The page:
BioBlitz 2013: What an Explorer Gets Excited About

Every year, National Geographic and the U. S. National Park Service for a 24-hour BioBlitz, bringing thousands of people from a major city together with scientists, photographers, and other experts to explore the wilderness on the city’s outskirts. This year, from noon to noon on May 17th and 18th, we’ll be exploring Jean Lafitte National Historical Park and Preserve outside of New Orleans, Louisiana. Follow along on this blog and with BioBlitz on Facebook.

We spoke with NG explorer, blogger, lizard expert, and photographer Neil Losin on his thoughts going in to this year’s event.

This isn’t your first BioBlitz. What is it you love most about them?

I’ve been to two previous BioBlitzes: Biscayne National Park in 2010 and Rocky Mountain National Park in 2012. Those two environments could scarcely be more different from one another, but the spirit of the event is the same. Everyone participating in the BioBlitz is excited — excited to make new discoveries (as we inevitably do) about the nature in our own backyards, excited to meet new people, excited just to be outside for the day.

Photo by Krista Schlyer/iLCP
Neil at the 2012 BioBlitz in Rocky Mountain National Park, Colorado. (Photo by Krista Schlyer/iLCP)

Have you ever been to Jean Lafitte National Historical Park before?

No! In fact, I’ve never been to Louisiana, apart from driving through it on I-10. This will be a really fun BioBlitz for me, because I’m really not too familiar with the environment. I haven’t spent much time in the kind of swampy forests that we’ll be exploring this weekend, so a lot of the wildlife should be new to me!

Are there any particular science questions you’re hoping to answer?  

This year, I’m leading bird inventories, and since birds are pretty well documented, there aren’t any pressing science questions that I’m aware of. I hope that many of the participants in the BioBlitz will experience inventories like the bird walks I’m leading — where we’ll probably be able to identify every bird we see — as well as inventories of less “charismatic” creatures like aquatic invertebrates, where even the experts might be stumped by some things they find… We know some groups a lot better than others, and I think participating in both kinds of inventories can be really fascinating.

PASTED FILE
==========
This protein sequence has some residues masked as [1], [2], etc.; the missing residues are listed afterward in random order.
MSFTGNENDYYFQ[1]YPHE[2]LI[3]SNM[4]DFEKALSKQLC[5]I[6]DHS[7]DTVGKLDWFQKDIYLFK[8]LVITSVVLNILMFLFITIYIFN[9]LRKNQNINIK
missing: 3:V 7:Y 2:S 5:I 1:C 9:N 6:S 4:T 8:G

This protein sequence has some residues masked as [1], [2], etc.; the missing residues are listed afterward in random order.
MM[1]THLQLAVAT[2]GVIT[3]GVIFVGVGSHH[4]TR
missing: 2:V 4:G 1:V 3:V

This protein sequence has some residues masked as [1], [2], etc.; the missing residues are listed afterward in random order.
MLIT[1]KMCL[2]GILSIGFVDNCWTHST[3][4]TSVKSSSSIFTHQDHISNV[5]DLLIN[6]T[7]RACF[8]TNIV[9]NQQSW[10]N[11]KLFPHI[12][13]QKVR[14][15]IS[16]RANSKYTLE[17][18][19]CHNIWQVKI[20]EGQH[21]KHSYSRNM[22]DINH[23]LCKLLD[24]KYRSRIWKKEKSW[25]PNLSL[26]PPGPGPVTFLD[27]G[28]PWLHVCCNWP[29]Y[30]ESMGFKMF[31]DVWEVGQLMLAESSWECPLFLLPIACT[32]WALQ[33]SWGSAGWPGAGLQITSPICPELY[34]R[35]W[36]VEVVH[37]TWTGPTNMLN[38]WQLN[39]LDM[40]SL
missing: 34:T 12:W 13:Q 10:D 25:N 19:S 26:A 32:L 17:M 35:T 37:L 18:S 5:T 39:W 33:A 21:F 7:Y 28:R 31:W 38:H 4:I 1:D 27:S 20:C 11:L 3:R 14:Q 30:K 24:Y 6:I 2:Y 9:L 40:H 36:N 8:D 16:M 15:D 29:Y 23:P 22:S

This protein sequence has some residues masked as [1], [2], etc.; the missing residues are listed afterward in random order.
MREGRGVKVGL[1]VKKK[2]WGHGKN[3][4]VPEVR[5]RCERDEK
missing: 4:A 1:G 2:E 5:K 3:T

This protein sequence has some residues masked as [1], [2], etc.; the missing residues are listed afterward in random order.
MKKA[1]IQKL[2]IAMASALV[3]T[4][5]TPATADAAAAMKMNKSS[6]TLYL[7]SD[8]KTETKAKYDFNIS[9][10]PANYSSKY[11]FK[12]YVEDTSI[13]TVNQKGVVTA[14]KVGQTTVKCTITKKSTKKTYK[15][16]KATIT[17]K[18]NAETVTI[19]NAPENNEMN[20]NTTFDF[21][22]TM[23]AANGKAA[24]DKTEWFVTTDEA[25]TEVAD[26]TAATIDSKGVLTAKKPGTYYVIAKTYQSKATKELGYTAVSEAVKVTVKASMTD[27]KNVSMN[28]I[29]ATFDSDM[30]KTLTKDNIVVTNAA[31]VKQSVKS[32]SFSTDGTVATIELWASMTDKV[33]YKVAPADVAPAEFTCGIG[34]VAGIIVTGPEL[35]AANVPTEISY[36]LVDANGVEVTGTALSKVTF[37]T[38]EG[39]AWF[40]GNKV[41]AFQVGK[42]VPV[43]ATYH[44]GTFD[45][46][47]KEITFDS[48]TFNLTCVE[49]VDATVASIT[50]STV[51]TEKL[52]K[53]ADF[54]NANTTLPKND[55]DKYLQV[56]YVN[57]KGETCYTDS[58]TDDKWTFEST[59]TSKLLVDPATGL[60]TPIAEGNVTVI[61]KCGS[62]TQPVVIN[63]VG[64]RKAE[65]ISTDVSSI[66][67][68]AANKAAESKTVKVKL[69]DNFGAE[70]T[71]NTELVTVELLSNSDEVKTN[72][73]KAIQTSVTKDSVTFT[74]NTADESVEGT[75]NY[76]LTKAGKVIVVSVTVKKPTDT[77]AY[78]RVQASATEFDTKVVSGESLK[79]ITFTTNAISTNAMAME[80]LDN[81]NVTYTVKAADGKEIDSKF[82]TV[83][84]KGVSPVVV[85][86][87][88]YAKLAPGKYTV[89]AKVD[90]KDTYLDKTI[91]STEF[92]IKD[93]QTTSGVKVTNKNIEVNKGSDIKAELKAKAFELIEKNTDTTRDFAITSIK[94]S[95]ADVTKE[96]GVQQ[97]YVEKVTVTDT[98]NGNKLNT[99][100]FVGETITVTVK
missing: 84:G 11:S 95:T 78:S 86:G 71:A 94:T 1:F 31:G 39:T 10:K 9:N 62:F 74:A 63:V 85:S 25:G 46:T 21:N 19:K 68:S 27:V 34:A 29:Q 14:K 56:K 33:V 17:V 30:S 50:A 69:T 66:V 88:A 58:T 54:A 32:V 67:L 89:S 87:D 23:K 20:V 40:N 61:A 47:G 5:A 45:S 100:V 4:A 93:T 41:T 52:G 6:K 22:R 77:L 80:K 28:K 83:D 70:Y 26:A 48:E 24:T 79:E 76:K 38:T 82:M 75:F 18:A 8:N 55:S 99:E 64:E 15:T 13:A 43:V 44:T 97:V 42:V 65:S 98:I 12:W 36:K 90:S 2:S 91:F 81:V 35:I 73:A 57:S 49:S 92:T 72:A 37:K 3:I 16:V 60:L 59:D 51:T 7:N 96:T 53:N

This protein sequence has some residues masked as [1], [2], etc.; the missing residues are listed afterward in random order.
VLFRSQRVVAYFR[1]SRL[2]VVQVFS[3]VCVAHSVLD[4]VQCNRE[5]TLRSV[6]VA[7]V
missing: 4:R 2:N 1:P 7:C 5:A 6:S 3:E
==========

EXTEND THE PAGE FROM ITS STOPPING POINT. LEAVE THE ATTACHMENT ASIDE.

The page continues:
What’s a favorite memory of exploring nature near you when you were growing up?

When I was growing up in Virginia, going out into my local parks in the spring and experiencing all the signs of spring became an annual ritual. Things began in April with the blooming of the first wildflowers — bloodroot, spring beauties, trout lily. By early May, the neotropical migrant songbirds were passing through, and the treetops would be filled with colorful warblers, vireos, and tanagers. There’s something incredibly satisfying about knowing what plants and animals you’re likely to see next as the seasons change! And every year you go out to observe nature, you become more aware of everything that’s going on in your natural surroundings.

Is there one piece of wilderness you feel you know the best and feel the closest to?  

Wherever I’ve lived over the years, I try to get to know a local piece of nature — ideally a place to which I can walk or ride my bike — really well. Growing up in northern Virginia, that place was the humble Lake Accotink Park. Lake Accotink isn’t a big lake, or a pristine one, but I managed to learn an awful lot about nature from exploring that little patch of green in the midst of all the suburban development around it.

How do you stay aware of or in touch with the natural world around you on a daily basis?  

Whenever possible, I try to go out with my camera on a regular basis. I find that I experience nature very differently when I’ve got a camera with me. The camera forces you to slow down and really appreciate what you’re seeing. To capture a good photograph of a plant, animal, or landscape, you really need to spend time with it… to see it from different perspectives, and in the case of an animal, to observe its behavior. And through that process, you can really get to know the nature around you.


Each individual BioBlitz may only last 24 hours, but there’s always more to learn! Follow along on Facebook and through the NewsWatch Blog!

NEXT: Read All BioBlitz 2013 Blog Posts






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Meet the Author
Andrew Howley is a longtime contributor to the National Geographic blog, with a particular focus on archaeology and paleoanthropology generally, and ancient rock art in particular. In 2018 he became Communications Director at Adventure Scientists, founded by Nat Geo Explorer Gregg Treinish. Over 11 years at the National Geographic Society, Andrew worked in various ways to share the stories of NG explorers and grantees online. He also produced the Home Page of for several years, and helped manage the Society's Facebook page during its breakout year of 2010. He studied Anthropology with a focus on Archaeology from the College of William & Mary in Virginia. He has covered expeditions with NG Explorers-in-Residence Mike Fay, Enric Sala, and Lee Berger. His personal interests include painting, running, and reading about history. You can follow him on Twitter @anderhowl and on Instagram @andrewjhowley.